Swine Flu, Slackers and Simpsons – This Week in Spam

In the last few days I was fortunate enough to feast my eyes on the work of three kinds of spammers:

Spammer Type #1: The Updated Type

This guy truly believes every crisis is an opportunity and the current global pandemic can be harnessed to sell swine flu drugs:
Swine Flu Spam, May, 2009

Spammer Type #2: The Slacker Type

Hello Name Spam, May, 2009This guy has become so nonchalant about his daily sending of millions of unsolicited emails, he doesn’t even bother to proofread anymore, thus greeting millions of recipients with “Hello, {#TO_NAME}“:


Spammer Type #3: The Creative Type

This guy decided to flavor his spam with a long forgotten incident from The Simpsons, where Lisa, not Bart, is writing on the blackboard:
Simpsons  Spam, May, 2009

This is the relevant frame from that Simpsons episode:
The Simpsons s11e09 Spam, May, 2009


Zeitgeist Spam: If you could help someone for free by just clicking your mouse would you?

Take a letter, Miss Jones,
Due to the world situation
The shrinking pound, the global slump
And the price of oil
I’m afraid we must fire you
We no longer require you
It’s just another sign of the times, Miss Jones,
A most miserable sign of the times
   – – from the musical “Blood Brothers” written in 1981 by Willy Russell

I just received this spam message in one of my email honeypots. I sure hate spam, but I thought I would post this. The content of this email may or may not be real. Not sure if carpenters from Illinois spell the name of their state without a capital I, and misspell ‘ads’ three times. Oh well…

Spam: If you could help someone for free by just clicking your mouse would you?

Subject: If you could help someone for free by just clicking your mouse would you?

I have a wife and 2 sons. I am a carpenter in illinois. I am layed off work. A pretty normal thing for anyone in the trades right now. We are a real family.

I am giving you these links to my parked domains(web site names). I let google fill the page with adds. All I need is people to click on the adds. Nothing to buy.

No risk of fraud or anything bad. Just click on the adds and google pays me .05 per click. Please forward this email to everyone you know.

Help Yourself Reduce the Amount of Spam You Get – In 5 Easy Steps

Israeli Spam: IDF MRE luncheon meat, commonly referred to as LoofThe year has just begun, and if you could not think of a new year resolution to make, how about helping yourself by taking some actions towards reducing the amount of unwanted emails you receive?

Here are 5 things you absolutely can start doing today:
1. Do not post your email address anywhere, not even using address munging.
2. Use BugMeNot as a way to bypass compulsory registration on websites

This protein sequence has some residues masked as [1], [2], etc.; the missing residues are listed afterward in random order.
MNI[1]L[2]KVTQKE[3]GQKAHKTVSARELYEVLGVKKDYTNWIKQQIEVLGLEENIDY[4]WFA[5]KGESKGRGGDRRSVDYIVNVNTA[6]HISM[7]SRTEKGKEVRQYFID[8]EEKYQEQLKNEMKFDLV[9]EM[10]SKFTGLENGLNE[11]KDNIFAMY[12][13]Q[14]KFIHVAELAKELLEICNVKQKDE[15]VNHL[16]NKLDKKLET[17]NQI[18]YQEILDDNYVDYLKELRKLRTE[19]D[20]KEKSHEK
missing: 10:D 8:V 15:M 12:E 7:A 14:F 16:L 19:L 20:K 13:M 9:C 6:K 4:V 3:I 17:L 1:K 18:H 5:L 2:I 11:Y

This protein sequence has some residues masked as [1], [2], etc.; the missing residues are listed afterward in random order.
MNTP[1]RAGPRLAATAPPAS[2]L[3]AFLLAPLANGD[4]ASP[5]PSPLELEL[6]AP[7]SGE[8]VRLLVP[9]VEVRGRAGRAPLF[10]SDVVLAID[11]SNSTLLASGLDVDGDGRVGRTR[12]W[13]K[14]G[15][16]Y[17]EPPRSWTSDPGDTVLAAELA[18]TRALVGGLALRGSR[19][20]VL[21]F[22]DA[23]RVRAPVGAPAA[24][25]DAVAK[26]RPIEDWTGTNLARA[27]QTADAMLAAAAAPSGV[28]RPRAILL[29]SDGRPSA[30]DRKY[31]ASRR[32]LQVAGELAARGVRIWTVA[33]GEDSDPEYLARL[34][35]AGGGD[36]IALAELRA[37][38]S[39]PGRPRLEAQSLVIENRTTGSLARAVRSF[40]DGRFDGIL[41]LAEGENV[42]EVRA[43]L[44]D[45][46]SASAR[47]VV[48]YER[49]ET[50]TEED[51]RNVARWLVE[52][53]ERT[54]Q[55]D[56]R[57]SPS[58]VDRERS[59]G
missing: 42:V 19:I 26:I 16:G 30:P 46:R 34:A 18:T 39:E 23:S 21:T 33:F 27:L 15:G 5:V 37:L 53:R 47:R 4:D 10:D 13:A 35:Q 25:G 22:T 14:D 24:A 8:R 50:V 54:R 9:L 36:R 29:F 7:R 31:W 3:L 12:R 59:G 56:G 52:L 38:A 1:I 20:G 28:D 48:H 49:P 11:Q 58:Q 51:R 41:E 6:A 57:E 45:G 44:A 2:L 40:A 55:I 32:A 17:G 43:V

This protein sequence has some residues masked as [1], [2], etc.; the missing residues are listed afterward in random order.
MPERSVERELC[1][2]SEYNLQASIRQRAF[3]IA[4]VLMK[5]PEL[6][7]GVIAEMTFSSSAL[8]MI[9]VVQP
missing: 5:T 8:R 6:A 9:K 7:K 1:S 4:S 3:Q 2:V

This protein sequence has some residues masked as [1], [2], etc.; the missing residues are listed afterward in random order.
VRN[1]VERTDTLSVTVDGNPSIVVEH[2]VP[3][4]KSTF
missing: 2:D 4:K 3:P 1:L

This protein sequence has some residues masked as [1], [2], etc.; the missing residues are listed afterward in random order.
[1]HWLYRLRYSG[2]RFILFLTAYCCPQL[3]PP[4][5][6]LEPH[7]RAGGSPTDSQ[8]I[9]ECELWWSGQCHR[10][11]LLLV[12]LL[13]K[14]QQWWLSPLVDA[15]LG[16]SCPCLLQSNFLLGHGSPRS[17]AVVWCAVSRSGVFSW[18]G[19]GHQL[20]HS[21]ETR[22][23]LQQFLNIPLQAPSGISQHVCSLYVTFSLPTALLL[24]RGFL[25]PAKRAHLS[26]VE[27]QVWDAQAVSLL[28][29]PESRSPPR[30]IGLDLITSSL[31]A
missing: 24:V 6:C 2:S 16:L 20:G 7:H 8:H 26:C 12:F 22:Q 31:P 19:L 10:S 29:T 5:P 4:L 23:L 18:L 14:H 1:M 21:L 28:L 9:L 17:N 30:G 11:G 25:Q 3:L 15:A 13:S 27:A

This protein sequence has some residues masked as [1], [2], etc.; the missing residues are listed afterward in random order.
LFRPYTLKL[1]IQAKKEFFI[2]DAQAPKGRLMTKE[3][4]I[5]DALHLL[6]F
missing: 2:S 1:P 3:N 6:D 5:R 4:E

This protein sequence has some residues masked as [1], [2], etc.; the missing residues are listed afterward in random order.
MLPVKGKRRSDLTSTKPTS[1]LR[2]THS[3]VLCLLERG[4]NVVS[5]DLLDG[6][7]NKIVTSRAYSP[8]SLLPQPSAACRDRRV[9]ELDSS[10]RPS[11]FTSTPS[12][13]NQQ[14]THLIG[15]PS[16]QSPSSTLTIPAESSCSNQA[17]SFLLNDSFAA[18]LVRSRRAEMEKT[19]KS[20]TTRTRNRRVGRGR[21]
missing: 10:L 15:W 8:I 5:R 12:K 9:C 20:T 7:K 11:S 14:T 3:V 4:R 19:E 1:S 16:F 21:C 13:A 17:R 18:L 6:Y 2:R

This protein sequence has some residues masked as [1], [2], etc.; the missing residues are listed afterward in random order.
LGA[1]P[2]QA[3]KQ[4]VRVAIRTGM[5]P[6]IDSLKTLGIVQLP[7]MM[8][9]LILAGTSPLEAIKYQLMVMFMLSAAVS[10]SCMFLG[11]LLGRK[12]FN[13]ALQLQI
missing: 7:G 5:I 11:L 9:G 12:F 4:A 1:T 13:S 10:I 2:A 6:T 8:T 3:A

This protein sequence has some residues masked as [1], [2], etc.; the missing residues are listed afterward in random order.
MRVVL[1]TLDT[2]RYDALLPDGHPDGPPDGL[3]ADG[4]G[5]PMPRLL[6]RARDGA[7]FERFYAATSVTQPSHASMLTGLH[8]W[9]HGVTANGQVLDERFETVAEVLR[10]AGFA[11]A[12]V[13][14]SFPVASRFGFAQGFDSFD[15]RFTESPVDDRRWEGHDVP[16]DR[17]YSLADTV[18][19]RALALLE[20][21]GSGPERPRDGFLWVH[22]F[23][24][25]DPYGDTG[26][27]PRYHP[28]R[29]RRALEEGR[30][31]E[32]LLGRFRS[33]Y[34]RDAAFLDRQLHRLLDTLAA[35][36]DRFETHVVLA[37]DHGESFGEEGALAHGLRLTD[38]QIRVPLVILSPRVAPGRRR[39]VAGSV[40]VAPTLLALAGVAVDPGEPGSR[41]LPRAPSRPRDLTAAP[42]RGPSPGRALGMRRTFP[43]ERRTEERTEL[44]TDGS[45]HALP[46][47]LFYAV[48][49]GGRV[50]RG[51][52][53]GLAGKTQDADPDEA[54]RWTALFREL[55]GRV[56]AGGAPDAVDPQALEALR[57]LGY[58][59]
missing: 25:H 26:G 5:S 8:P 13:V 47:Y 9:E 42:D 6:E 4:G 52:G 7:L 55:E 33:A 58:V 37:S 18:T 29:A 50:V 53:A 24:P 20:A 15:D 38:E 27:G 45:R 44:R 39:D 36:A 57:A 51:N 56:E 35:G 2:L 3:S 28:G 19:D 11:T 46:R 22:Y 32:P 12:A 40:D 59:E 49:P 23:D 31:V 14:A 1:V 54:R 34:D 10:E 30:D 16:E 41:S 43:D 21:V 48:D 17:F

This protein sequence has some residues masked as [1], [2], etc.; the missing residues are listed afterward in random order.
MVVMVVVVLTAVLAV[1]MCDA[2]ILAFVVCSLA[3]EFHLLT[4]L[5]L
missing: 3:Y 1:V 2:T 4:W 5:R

3. Use a disposable email address for website you could not bypass.
4. Teach your friends some manners and ask them to use BCC when sending emails to multiple recipients.
5. Install MailWasher and teach it to automatically filter your emails

Happy (Spam-free) New Year!

Spam: Don’t Get Mad – Get Even!

Note: Projects discussed in this post have been discontinued. Just scroll down and watch the analog spam-trap video.

I am pretty sure that within the mass of people who say they hate spam (and that is all they ever do against it) there may be a few that actually want to fight back.
As a believer in proactive measures against spammers I was an avid fan of Blue Frog, an Israeli software that started causing spammers actual financial loses. After its sad demise in 2006, which left me with a lot of spam and nowhere to shove it, I had to find a path to which I can direct my anti-spam energies.
Until the new and improved Blue Frog project (called Okopipi, or Black Frog) will mature, I was left with SpamCop.net, a free spam-reporting tool that has been around since 1998, but was never aggressive enough for my taste.

I have been using this tool for a couple of months now, and thought it is nothing to email home about. Basically, it identifies the IP where the email originates (thus allowing the ISP to identify the spammer) and the server that hosts the website selling the advertised product (thus allowing the hosting company to identify the seller who paid the spammer for the marketing campaign).

I could not get excited about SpamCop because you never know if the reports you file are ignored or acted upon by the anti-spam personnel at those companies. After reporting more than 1500 emails, I could not answer truthfully if I made any difference.

Until today!
This is the email I just received and wanted to share:

Thank you for your report concerning this Unsolicited Bulk Email incident.
The account concerned has been identified and suspended under the terms of the Sky Broadband Acceptable Use Policy.
Please accept our apologies for any inconvenience that this incident may have caused.
Kind regards
Anthony Edwards

Sky Broadband Abuse Team

That’s why I will keep on reporting my spam with SpamCop, knowing that others will do the same, and hoping that the small dents we might make in the big spam machine will accumulate and lead to its beautiful demise.

To leave you with a smile, here is a video documenting an art installation by Bill Shackelford. It is an analog spam-trap machine, consisting of a computer that monitors email accounts, a printer that prints any spam that arrives, and a paper shredder that automatically shreds any printed spam.